At 10:59 PM -0500 2000/03/04, D. DeVecchio wrote:
> > IMPORTANT: Because the procP pointer is used to directly
> > call the procedure, the pointer must remain valid from the time
> > AlmSetProcAlarm is called to the time the alarm is triggered.
>Will a pointer to a function in my program be valid after I respond to a
Only if you've taken extra measures to ensure it's validity. BTW, it may appear to
work correctly most of the time, but you are at risk of crashing the device if, for
example, the storage heap is compacted after you respond to the appStopEvent and your
application's code segment which contained the proc alarm handler is moved.
>If the answer to the above question is no, then it would seem that
>procedure alarms can only be called within the confines of a currently
>active application (or within a library opened by that application). Am
>I correct in this belief? or am I missing something?
That's correct; the code pointed to by the proc pointer passed into AlmSetProcAlarm
must exist when the alarm triggers, or the device will crash. Your app should
therefore be sure to remove any proc alarms you have set before your app quits, unless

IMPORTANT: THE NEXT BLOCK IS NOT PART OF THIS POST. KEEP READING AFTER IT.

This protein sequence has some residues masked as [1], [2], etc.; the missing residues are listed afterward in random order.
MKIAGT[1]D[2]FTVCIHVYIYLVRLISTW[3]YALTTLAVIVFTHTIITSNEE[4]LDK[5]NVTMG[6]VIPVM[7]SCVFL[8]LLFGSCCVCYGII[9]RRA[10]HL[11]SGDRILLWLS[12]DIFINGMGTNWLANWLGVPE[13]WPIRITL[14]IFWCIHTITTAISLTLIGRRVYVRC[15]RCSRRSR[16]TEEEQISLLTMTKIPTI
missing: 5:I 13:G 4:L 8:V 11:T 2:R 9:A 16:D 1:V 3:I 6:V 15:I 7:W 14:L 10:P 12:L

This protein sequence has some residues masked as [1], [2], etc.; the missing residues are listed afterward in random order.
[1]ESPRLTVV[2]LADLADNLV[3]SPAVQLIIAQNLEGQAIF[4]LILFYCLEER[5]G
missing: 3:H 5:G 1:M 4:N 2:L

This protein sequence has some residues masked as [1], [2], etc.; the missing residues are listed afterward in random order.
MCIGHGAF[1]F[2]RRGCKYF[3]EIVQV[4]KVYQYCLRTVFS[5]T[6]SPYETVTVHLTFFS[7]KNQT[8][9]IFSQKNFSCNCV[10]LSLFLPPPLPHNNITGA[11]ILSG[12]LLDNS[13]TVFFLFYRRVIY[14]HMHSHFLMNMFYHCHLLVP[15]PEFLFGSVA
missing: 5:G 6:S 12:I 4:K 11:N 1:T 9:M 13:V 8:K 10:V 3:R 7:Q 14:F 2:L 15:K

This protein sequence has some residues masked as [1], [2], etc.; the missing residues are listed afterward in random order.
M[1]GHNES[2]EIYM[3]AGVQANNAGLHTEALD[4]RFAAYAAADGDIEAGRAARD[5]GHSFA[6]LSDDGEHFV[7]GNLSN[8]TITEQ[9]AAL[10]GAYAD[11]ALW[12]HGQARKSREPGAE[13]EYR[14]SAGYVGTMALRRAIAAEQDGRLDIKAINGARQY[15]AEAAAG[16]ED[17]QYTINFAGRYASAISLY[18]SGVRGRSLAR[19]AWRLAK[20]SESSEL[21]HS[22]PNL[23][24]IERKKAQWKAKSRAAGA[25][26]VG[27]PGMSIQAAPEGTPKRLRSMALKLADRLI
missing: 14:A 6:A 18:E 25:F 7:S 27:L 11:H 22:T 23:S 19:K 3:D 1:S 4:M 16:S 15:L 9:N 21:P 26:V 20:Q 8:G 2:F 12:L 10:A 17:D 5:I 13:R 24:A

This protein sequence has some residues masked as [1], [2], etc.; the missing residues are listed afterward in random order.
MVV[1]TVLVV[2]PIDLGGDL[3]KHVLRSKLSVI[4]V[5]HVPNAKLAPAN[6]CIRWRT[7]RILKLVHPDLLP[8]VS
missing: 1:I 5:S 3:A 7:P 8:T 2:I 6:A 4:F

of course you've taken specific measures to ensure that the proc pointer does remain
valid. There are several ways to accomplish this, but the obvious question is why not
use a launch code based alarm if it's expected to go off after your application has
quit? Both types of alarms originate from the main event loop of the currently
executing application, so there's little difference between the two types other than
offering an alternative notification mechanism. Proc alarms were primarily intended
for use by non-applications (e.g. shared libraries, hacks, extensions, etc. -- things
that do not receive launch codes).
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